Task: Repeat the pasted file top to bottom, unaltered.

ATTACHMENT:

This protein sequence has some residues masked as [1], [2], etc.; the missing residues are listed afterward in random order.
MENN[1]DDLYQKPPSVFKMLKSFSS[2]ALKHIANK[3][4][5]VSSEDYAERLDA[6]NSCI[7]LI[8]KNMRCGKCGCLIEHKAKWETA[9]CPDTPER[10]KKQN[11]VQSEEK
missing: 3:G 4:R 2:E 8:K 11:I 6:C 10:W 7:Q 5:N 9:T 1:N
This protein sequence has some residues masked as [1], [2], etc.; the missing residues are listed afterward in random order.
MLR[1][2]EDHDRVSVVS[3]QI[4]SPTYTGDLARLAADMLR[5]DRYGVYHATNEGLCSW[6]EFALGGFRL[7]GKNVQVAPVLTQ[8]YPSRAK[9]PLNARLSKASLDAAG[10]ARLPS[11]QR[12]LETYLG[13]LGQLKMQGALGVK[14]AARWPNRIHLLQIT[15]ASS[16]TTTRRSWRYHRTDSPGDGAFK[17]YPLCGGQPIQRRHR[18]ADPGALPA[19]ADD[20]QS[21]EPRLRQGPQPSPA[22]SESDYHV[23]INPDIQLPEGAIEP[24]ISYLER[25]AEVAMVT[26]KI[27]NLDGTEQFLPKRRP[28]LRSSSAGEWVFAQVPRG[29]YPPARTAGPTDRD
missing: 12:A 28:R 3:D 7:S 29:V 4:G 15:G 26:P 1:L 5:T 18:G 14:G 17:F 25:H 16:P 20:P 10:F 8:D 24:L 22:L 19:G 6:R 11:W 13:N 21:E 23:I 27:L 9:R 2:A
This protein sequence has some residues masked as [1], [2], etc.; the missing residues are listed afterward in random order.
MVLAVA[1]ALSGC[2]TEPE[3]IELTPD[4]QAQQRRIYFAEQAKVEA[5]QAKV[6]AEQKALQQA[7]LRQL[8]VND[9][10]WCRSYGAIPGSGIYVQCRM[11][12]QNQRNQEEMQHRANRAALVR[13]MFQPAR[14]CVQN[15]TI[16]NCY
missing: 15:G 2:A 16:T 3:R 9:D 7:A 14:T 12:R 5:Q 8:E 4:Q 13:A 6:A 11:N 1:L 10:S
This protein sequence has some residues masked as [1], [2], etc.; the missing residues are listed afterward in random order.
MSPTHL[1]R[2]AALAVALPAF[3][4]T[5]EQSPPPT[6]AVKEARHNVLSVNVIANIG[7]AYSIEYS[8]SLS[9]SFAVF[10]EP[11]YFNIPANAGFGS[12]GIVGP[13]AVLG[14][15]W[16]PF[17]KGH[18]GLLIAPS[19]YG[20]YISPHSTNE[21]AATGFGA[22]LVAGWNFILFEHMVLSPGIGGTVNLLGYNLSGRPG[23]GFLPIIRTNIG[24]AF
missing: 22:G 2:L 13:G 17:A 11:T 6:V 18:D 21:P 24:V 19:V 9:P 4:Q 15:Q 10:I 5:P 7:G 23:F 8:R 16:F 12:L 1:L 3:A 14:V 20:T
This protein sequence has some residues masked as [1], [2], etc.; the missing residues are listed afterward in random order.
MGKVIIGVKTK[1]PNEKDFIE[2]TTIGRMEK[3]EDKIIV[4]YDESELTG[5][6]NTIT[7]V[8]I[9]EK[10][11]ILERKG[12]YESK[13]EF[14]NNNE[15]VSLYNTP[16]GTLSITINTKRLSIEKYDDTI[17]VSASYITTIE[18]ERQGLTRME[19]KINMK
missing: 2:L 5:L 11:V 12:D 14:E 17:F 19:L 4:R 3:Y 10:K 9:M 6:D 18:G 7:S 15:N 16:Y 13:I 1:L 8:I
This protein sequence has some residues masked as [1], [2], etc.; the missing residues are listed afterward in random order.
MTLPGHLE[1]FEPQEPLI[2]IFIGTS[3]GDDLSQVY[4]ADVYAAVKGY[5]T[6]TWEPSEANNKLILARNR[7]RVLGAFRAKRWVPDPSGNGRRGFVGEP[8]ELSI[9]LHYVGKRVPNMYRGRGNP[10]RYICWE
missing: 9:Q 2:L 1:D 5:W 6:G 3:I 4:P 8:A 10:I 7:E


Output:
This protein sequence has some residues masked as [1], [2], etc.; the missing residues are listed afterward in random order.
MENN[1]DDLYQKPPSVFKMLKSFSS[2]ALKHIANK[3][4][5]VSSEDYAERLDA[6]NSCI[7]LI[8]KNMRCGKCGCLIEHKAKWETA[9]CPDTPER[10]KKQN[11]VQSEEK
missing: 3:G 4:R 2:E 8:K 11:I 6:C 10:W 7:Q 5:N 9:T 1:N
This protein sequence has some residues masked as [1], [2], etc.; the missing residues are listed afterward in random order.
MLR[1][2]EDHDRVSVVS[3]QI[4]SPTYTGDLARLAADMLR[5]DRYGVYHATNEGLCSW[6]EFALGGFRL[7]GKNVQVAPVLTQ[8]YPSRAK[9]PLNARLSKASLDAAG[10]ARLPS[11]QR[12]LETYLG[13]LGQLKMQGALGVK[14]AARWPNRIHLLQIT[15]ASS[16]TTTRRSWRYHRTDSPGDGAFK[17]YPLCGGQPIQRRHR[18]ADPGALPA[19]ADD[20]QS[21]EPRLRQGPQPSPA[22]SESDYHV[23]INPDIQLPEGAIEP[24]ISYLER[25]AEVAMVT[26]KI[27]NLDGTEQFLPKRRP[28]LRSSSAGEWVFAQVPRG[29]YPPARTAGPTDRD
missing: 12:A 28:R 3:D 7:S 29:V 4:G 15:G 26:P 1:L 5:T 18:G 14:G 17:F 25:H 16:P 20:P 10:F 8:D 24:L 22:L 19:G 6:R 11:W 13:N 21:E 23:I 27:L 9:R 2:A
This protein sequence has some residues masked as [1], [2], etc.; the missing residues are listed afterward in random order.
MVLAVA[1]ALSGC[2]TEPE[3]IELTPD[4]QAQQRRIYFAEQAKVEA[5]QAKV[6]AEQKALQQA[7]LRQL[8]VND[9][10]WCRSYGAIPGSGIYVQCRM[11][12]QNQRNQEEMQHRANRAALVR[13]MFQPAR[14]CVQN[15]TI[16]NCY
missing: 15:G 2:A 16:T 3:R 9:D 7:A 14:T 12:R 5:Q 8:E 4:Q 13:A 6:A 11:N 1:L 10:S
This protein sequence has some residues masked as [1], [2], etc.; the missing residues are listed afterward in random order.
MSPTHL[1]R[2]AALAVALPAF[3][4]T[5]EQSPPPT[6]AVKEARHNVLSVNVIANIG[7]AYSIEYS[8]SLS[9]SFAVF[10]EP[11]YFNIPANAGFGS[12]GIVGP[13]AVLG[14][15]W[16]PF[17]KGH[18]GLLIAPS[19]YG[20]YISPHSTNE[21]AATGFGA[22]LVAGWNFILFEHMVLSPGIGGTVNLLGYNLSGRPG[23]GFLPIIRTNIG[24]AF
missing: 22:G 2:L 13:G 17:A 11:T 6:V 18:D 21:P 24:V 19:V 9:P 4:Q 15:Q 10:I 5:P 7:G 23:F 8:R 16:F 12:L 1:L 3:A 14:V 20:T
This protein sequence has some residues masked as [1], [2], etc.; the missing residues are listed afterward in random order.
MGKVIIGVKTK[1]PNEKDFIE[2]TTIGRMEK[3]EDKIIV[4]YDESELTG[5][6]NTIT[7]V[8]I[9]EK[10][11]ILERKG[12]YESK[13]EF[14]NNNE[15]VSLYNTP[16]GTLSITINTKRLSIEKYDDTI[17]VSASYITTIE[18]ERQGLTRME[19]KINMK
missing: 2:L 5:L 11:V 12:D 14:E 17:F 19:L 4:R 3:Y 10:K 9:M 6:D 18:G 7:S 15:N 16:Y 13:I 1:L 8:I
This protein sequence has some residues masked as [1], [2], etc.; the missing residues are listed afterward in random order.
MTLPGHLE[1]FEPQEPLI[2]IFIGTS[3]GDDLSQVY[4]ADVYAAVKGY[5]T[6]TWEPSEANNKLILARNR[7]RVLGAFRAKRWVPDPSGNGRRGFVGEP[8]ELSI[9]LHYVGKRVPNMYRGRGNP[10]RYICWE
missing: 9:Q 2:L 1:D 5:W 6:G 3:I 4:P 8:A 10:I 7:E